Politics & Government

How will Obama adjust, and will it save his presidency?

Senate Minority leader Mitch McConnell of Ky., second from right, gestures during a news conference on Capitol Hill in Washington, Wednesday, Jan. 20, 2010. From left are. Sen. John Cornyn, R-Texas, Sen. John Thune, R-S.D., McConnell, and Sen. John Gregg, R-N.H. (AP Photo/Pablo Martinez Monsivais)
Senate Minority leader Mitch McConnell of Ky., second from right, gestures during a news conference on Capitol Hill in Washington, Wednesday, Jan. 20, 2010. From left are. Sen. John Cornyn, R-Texas, Sen. John Thune, R-S.D., McConnell, and Sen. John Gregg, R-N.H. (AP Photo/Pablo Martinez Monsivais) Associated Press

WASHINGTON — President Barack Obama grappled Wednesday with the fallout from the stunning Republican Senate election in Massachusetts, a stinging loss that could drive him to stay the course in tough times — a la Ronald Reagan in 1982 — or tack toward the center and work more with the Republicans — as Bill Clinton did after 1994.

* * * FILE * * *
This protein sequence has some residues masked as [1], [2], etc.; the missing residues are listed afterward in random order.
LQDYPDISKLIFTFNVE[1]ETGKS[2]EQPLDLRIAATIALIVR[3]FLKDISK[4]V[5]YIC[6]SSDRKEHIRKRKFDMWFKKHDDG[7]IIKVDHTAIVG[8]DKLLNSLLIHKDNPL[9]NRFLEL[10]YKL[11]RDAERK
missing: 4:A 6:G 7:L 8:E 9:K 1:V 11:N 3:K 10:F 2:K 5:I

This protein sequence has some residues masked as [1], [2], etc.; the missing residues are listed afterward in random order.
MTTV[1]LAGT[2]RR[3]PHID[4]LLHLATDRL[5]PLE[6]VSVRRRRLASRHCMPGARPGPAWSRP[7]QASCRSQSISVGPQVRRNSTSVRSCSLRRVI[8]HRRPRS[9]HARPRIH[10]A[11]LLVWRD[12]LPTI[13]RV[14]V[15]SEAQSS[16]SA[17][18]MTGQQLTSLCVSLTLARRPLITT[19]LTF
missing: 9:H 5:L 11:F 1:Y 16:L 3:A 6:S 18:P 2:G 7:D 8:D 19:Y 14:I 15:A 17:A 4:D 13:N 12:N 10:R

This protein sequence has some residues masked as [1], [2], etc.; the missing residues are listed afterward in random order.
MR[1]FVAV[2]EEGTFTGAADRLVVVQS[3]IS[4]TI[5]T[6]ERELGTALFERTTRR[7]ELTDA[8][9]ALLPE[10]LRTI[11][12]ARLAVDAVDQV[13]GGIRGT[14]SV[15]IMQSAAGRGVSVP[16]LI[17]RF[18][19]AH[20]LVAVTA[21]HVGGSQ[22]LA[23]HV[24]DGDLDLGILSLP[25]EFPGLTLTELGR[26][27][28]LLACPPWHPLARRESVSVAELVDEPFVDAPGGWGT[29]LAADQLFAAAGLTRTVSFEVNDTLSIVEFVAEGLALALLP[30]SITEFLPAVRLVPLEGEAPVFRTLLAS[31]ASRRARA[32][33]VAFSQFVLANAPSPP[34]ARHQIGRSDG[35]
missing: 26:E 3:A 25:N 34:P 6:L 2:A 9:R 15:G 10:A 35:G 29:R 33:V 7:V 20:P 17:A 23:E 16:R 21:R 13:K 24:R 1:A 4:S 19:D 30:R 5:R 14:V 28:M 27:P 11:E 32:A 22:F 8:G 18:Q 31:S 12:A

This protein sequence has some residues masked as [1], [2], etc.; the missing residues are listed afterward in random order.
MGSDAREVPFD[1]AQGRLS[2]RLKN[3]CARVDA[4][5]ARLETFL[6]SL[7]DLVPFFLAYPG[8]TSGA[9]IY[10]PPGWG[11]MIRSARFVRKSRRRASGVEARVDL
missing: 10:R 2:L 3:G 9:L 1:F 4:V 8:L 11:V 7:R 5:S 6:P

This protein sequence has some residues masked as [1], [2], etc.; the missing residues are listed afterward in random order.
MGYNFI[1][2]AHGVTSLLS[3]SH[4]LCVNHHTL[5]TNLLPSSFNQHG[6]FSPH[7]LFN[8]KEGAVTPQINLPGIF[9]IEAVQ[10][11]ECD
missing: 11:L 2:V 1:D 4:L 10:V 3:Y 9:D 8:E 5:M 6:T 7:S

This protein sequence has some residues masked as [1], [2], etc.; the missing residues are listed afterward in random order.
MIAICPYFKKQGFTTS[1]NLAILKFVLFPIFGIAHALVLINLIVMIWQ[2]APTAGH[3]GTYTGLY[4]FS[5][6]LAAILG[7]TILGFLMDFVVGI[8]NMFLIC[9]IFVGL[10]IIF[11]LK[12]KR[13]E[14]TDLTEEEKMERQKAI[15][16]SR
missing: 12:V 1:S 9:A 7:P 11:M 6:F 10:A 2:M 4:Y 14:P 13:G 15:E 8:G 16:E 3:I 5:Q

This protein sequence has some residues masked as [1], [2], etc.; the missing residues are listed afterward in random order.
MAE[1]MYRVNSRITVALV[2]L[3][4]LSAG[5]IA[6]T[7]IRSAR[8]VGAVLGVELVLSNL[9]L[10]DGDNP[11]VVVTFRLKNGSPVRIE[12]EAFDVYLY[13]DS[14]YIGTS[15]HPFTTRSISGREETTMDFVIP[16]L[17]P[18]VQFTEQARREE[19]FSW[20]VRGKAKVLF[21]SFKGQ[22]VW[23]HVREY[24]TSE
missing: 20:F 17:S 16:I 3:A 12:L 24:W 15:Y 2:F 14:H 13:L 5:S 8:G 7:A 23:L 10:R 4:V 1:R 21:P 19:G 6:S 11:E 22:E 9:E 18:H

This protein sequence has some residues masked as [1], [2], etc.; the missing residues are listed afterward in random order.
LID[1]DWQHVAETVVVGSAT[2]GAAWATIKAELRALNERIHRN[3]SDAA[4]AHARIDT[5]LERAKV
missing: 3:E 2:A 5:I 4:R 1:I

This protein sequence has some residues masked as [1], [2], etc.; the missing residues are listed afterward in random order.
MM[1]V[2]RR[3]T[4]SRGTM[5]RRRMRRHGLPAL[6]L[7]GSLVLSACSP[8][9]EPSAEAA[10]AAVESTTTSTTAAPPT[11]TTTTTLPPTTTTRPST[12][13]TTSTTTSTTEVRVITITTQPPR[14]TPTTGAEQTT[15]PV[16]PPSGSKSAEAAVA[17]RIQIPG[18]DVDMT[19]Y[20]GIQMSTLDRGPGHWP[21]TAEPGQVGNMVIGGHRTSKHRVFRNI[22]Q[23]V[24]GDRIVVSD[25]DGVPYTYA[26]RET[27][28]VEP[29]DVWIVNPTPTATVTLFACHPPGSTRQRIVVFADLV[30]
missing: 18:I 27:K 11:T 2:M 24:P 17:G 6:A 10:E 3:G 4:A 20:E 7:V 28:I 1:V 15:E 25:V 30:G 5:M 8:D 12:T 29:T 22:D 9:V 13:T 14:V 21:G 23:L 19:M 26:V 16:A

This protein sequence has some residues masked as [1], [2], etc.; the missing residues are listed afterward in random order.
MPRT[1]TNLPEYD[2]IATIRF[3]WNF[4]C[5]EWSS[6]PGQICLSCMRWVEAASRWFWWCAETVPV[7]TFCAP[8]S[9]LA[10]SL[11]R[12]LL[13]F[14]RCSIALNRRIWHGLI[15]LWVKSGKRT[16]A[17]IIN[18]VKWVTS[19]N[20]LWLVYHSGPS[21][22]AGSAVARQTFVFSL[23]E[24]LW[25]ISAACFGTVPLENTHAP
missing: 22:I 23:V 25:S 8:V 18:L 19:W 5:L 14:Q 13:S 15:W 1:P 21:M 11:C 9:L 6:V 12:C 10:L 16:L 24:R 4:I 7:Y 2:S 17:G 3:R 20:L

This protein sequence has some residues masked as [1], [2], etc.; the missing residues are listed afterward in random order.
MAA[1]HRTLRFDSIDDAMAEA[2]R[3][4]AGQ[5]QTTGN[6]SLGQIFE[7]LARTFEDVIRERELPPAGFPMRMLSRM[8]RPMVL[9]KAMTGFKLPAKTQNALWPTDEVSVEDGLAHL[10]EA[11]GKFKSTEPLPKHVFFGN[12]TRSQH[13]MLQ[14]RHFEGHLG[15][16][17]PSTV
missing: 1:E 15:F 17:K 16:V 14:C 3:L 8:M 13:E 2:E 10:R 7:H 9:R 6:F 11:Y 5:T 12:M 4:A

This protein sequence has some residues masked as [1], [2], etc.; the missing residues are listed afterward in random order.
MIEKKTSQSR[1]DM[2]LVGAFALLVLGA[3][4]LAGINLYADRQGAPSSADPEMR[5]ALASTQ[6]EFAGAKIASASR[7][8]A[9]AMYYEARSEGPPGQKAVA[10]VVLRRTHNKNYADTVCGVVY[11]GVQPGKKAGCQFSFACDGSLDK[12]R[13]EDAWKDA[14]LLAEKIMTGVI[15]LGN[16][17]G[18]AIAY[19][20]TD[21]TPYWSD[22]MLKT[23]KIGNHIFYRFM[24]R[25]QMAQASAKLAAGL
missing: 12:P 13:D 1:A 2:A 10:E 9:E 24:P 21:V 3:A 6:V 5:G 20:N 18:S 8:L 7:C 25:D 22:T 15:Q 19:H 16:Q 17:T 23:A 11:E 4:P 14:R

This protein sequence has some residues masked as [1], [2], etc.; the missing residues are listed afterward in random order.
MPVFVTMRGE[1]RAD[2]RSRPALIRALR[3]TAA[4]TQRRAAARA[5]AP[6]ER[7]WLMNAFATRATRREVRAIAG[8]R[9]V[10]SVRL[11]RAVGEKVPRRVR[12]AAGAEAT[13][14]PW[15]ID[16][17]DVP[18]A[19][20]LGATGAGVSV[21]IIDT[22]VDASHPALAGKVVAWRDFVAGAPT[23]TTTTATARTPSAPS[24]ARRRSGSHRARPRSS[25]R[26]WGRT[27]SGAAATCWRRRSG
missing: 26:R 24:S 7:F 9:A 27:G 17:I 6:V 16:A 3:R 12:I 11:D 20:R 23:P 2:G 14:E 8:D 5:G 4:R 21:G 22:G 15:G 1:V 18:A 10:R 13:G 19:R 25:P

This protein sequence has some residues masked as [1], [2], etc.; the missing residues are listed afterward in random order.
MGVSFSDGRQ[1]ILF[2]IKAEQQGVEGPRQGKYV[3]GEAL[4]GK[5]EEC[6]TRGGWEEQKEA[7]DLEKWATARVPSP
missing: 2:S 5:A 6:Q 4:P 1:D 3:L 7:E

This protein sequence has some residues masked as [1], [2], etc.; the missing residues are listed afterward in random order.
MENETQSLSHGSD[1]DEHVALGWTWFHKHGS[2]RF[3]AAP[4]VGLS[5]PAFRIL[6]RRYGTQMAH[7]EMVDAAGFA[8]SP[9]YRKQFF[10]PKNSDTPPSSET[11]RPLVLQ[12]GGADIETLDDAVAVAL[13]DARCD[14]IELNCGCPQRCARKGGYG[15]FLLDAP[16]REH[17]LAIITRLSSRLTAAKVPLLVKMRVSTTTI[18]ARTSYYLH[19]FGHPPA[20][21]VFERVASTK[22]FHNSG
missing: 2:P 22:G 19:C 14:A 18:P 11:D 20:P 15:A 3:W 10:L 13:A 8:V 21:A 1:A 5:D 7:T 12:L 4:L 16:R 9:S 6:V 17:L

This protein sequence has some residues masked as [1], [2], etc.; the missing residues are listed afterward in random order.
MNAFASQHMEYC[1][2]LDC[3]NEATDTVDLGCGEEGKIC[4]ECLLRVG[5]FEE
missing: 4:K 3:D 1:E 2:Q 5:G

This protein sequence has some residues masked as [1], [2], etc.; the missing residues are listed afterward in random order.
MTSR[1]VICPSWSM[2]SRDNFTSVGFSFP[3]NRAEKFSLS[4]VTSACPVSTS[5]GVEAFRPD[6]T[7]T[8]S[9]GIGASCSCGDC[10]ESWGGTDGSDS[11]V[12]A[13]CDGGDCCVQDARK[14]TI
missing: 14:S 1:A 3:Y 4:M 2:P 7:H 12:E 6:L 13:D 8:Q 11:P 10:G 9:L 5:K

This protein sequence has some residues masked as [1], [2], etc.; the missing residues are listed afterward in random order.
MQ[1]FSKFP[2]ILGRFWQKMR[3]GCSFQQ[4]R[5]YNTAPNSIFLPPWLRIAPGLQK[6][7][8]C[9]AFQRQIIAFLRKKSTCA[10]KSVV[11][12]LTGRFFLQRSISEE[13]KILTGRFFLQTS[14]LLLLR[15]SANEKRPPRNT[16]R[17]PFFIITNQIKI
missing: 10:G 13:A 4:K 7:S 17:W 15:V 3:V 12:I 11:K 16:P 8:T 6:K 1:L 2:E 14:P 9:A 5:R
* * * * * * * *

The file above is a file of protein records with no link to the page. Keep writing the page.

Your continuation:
Whichever course he pursues heading into his second year as president — Wednesday marked the one-year anniversary of his inauguration — the loss of a Democratic-held Senate seat in Massachusetts, and with it his party's 60-vote super-majority in the Senate, means he has to adapt his governing style if he wants to get things done.

"Successful presidents are able to adjust," said William Galston, a former aide in the Clinton White House. "But you can't adjust unless you acknowledge that you've made some mistakes. The first question about this very self-confident president is whether he'll be able to acknowledge mistakes. Not just verbally, but in his mind and his heart."

Obama and his top aides insisted Wednesday that he would change. But it may be a change only in tactics, not substance.